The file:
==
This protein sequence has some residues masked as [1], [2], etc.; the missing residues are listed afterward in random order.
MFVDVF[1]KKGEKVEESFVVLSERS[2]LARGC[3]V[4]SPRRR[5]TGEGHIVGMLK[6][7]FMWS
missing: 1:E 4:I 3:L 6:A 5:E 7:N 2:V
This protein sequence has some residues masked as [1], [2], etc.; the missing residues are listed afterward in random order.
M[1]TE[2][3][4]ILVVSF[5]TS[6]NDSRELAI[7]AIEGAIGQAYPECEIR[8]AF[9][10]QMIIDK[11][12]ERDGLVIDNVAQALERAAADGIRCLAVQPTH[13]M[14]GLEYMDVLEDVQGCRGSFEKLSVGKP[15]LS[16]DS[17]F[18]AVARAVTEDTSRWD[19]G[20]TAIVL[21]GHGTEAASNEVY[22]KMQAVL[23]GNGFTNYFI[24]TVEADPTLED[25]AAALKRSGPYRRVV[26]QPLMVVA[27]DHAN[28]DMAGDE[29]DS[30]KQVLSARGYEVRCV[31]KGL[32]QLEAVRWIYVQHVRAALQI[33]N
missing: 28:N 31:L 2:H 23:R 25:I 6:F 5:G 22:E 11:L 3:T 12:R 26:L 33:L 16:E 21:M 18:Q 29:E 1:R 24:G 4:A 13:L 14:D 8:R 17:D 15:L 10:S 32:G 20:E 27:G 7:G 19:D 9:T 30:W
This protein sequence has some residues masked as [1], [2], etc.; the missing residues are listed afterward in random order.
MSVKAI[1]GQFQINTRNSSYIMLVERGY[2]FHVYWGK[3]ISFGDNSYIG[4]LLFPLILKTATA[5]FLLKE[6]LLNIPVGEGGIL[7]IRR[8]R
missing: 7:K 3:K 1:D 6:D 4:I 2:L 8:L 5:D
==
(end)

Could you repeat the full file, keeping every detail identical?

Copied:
This protein sequence has some residues masked as [1], [2], etc.; the missing residues are listed afterward in random order.
MFVDVF[1]KKGEKVEESFVVLSERS[2]LARGC[3]V[4]SPRRR[5]TGEGHIVGMLK[6][7]FMWS
missing: 1:E 4:I 3:L 6:A 5:E 7:N 2:V
This protein sequence has some residues masked as [1], [2], etc.; the missing residues are listed afterward in random order.
M[1]TE[2][3][4]ILVVSF[5]TS[6]NDSRELAI[7]AIEGAIGQAYPECEIR[8]AF[9][10]QMIIDK[11][12]ERDGLVIDNVAQALERAAADGIRCLAVQPTH[13]M[14]GLEYMDVLEDVQGCRGSFEKLSVGKP[15]LS[16]DS[17]F[18]AVARAVTEDTSRWD[19]G[20]TAIVL[21]GHGTEAASNEVY[22]KMQAVL[23]GNGFTNYFI[24]TVEADPTLED[25]AAALKRSGPYRRVV[26]QPLMVVA[27]DHAN[28]DMAGDE[29]DS[30]KQVLSARGYEVRCV[31]KGL[32]QLEAVRWIYVQHVRAALQI[33]N
missing: 28:N 31:L 2:H 23:R 25:I 6:F 5:G 22:E 11:L 3:T 12:R 26:L 33:L 16:E 21:M 18:Q 29:E 1:R 24:G 4:A 13:L 14:D 8:R 17:D 15:L 10:S 32:G 20:E 27:G 7:G 19:D 9:T 30:W
This protein sequence has some residues masked as [1], [2], etc.; the missing residues are listed afterward in random order.
MSVKAI[1]GQFQINTRNSSYIMLVERGY[2]FHVYWGK[3]ISFGDNSYIG[4]LLFPLILKTATA[5]FLLKE[6]LLNIPVGEGGIL[7]IRR[8]R
missing: 7:K 3:K 1:D 6:D 4:I 2:L 8:L 5:D